British Columbia

BC Ferries traffic on major routes down 92% over long weekend compared to previous year

At a daily update Monday, both provincial health officer Dr. Bonnie Henry and Health Minister Adrian Dix said the numbers provided to them by BC Ferries indicate the majority of people are complying with directives to limit all non-essential travel.

Provincial health officer says majority of B.C. residents complying with provincial directives to stay home

Passengers drive onto a BC Ferries vessel from Tsawwassen to the southern Gulf Islands on Friday, after provincial officials urged the public to avoid all non-essential travel. (Chris Corday/CBC)

Lineups and sailing waits at BC Ferries have become an unexpected flashpoint in B.C.'s battle against COVID-19, with residents of Vancouver Island and the Gulf Islands growing frustrated at non-residents travelling to their communities despite a provincial directive to limit non-essential travel as much as possible.

Over the long weekend, thousands of people signed a petition asking that the province restrict all non-essential travel to Vancouver Island.

But at a daily update Monday, both provincial health officer Dr. Bonnie Henry and Health Minister Adrian Dix said numbers provided by BC Ferries indicate the majority of people are complying with directives to stay home.

BC Ferries data shows drop in traffic

Dix said that on major routes, between Tsawwassen, Swartz Bay and Nanaimo, traffic was down compared to the same period last year by up to 92 per cent.

In 2019, on the same weekend from Thursday to Sunday, those routes saw 173,284 passengers travel, a number that dropped to 14,633 passengers this year.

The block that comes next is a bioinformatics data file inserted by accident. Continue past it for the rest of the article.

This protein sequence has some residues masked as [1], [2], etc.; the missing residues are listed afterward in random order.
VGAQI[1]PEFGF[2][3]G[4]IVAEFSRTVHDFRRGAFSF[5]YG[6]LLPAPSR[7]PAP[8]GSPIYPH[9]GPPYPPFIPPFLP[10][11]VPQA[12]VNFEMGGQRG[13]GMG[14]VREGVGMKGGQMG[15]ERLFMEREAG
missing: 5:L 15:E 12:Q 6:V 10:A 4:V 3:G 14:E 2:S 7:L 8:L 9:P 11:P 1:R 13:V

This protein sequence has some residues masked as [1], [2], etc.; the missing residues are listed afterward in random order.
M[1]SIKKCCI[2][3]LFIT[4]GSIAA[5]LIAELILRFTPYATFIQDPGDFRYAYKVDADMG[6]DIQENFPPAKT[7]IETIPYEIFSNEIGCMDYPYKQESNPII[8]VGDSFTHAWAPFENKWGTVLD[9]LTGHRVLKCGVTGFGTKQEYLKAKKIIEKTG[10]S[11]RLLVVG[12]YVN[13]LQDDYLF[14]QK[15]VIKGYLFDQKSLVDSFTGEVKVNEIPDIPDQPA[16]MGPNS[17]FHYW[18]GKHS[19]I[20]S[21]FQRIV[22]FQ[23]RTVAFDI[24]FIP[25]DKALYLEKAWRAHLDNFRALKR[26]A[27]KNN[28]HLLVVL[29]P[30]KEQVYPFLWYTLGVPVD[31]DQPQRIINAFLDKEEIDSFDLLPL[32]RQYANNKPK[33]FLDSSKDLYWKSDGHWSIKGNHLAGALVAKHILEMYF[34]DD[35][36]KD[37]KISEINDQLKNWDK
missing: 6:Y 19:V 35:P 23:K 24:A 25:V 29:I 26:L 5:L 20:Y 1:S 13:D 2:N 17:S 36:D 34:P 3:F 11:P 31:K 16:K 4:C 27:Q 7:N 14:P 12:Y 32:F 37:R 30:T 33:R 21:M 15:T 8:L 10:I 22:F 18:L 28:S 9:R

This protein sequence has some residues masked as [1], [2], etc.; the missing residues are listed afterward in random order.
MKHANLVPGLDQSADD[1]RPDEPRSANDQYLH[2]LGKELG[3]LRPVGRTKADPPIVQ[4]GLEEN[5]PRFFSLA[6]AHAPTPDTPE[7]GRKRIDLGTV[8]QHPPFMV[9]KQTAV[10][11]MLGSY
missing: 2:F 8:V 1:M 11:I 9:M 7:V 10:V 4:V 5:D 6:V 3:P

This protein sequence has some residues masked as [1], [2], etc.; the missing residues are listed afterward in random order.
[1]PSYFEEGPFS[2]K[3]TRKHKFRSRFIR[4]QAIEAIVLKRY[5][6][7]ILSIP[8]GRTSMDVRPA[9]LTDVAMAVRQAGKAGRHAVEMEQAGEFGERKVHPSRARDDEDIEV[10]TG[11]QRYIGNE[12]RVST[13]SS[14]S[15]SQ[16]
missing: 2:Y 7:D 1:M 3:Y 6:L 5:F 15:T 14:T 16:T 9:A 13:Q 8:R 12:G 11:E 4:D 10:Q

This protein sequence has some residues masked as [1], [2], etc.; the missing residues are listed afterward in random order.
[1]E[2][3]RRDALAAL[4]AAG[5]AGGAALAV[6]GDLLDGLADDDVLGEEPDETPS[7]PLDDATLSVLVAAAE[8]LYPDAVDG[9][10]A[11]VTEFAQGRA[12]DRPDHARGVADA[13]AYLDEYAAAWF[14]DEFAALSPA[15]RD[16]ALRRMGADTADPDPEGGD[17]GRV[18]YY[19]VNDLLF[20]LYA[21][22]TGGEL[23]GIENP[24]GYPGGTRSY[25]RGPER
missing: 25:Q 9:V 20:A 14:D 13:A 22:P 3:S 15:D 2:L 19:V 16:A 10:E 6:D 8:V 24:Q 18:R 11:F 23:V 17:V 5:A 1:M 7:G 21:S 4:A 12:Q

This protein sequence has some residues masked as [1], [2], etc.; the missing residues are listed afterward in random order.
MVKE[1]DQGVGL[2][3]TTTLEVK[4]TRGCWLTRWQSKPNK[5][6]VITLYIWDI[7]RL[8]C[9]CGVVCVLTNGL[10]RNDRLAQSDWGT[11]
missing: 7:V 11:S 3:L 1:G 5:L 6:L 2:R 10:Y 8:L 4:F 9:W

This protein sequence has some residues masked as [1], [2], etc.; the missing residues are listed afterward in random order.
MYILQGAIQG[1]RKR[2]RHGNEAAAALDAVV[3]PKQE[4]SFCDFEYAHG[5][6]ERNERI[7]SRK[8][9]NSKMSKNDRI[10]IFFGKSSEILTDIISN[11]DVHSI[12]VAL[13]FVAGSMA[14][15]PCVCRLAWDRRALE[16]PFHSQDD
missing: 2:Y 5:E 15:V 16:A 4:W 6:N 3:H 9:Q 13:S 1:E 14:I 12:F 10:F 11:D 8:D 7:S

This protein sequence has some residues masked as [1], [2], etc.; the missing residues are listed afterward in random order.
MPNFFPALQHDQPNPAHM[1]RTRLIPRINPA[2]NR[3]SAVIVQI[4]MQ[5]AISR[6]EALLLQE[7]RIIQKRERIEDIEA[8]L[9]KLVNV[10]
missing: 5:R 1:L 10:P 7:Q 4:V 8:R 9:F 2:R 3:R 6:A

From Horseshoe Bay to Langdale, traffic from the same period dropped from 21,398 passengers to 3,911.

Routes along the southern Gulf Islands saw numbers drop from 23,349 passengers to 3,342, and other minor routes saw a drop from 42,904 to 8,908.

Dix said while there were "undoubtedly" some people who travelled unnecessarily, the majority of B.C. residents are complying with provincial orders.

Reduction in total number of sailings

BC Ferries has also reduced the number of total sailings and passenger capacity on each vessel has been cut in half.

Henry said there are several reasons people might need to travel between the island and the mainland, including university students who have recently finished a term.

"Essential travel is still required to keep our province going, to make sure we have the food, the medication, the things we need in all parts of the province. Goods and people to deliver our services still need to move," she said, before thanking people who chose not to travel this long weekend.

"I also know that many people live and work in more than one location and that means at the start and at the end of their week they may need to be on the road," she said.

BC Ferries says it's not authorized to restrict travel.

The province has closed all B.C. parks, postponing camping in those spaces until at least the end of May.

If you have a COVID-19-related story we should pursue that affects British Columbians, please email us at 


To encourage thoughtful and respectful conversations, first and last names will appear with each submission to CBC/Radio-Canada's online communities (except in children and youth-oriented communities). Pseudonyms will no longer be permitted.

By submitting a comment, you accept that CBC has the right to reproduce and publish that comment in whole or in part, in any manner CBC chooses. Please note that CBC does not endorse the opinions expressed in comments. Comments on this story are moderated according to our Submission Guidelines. Comments are welcome while open. We reserve the right to close comments at any time.

Become a CBC Member

Join the conversation  Create account

Already have an account?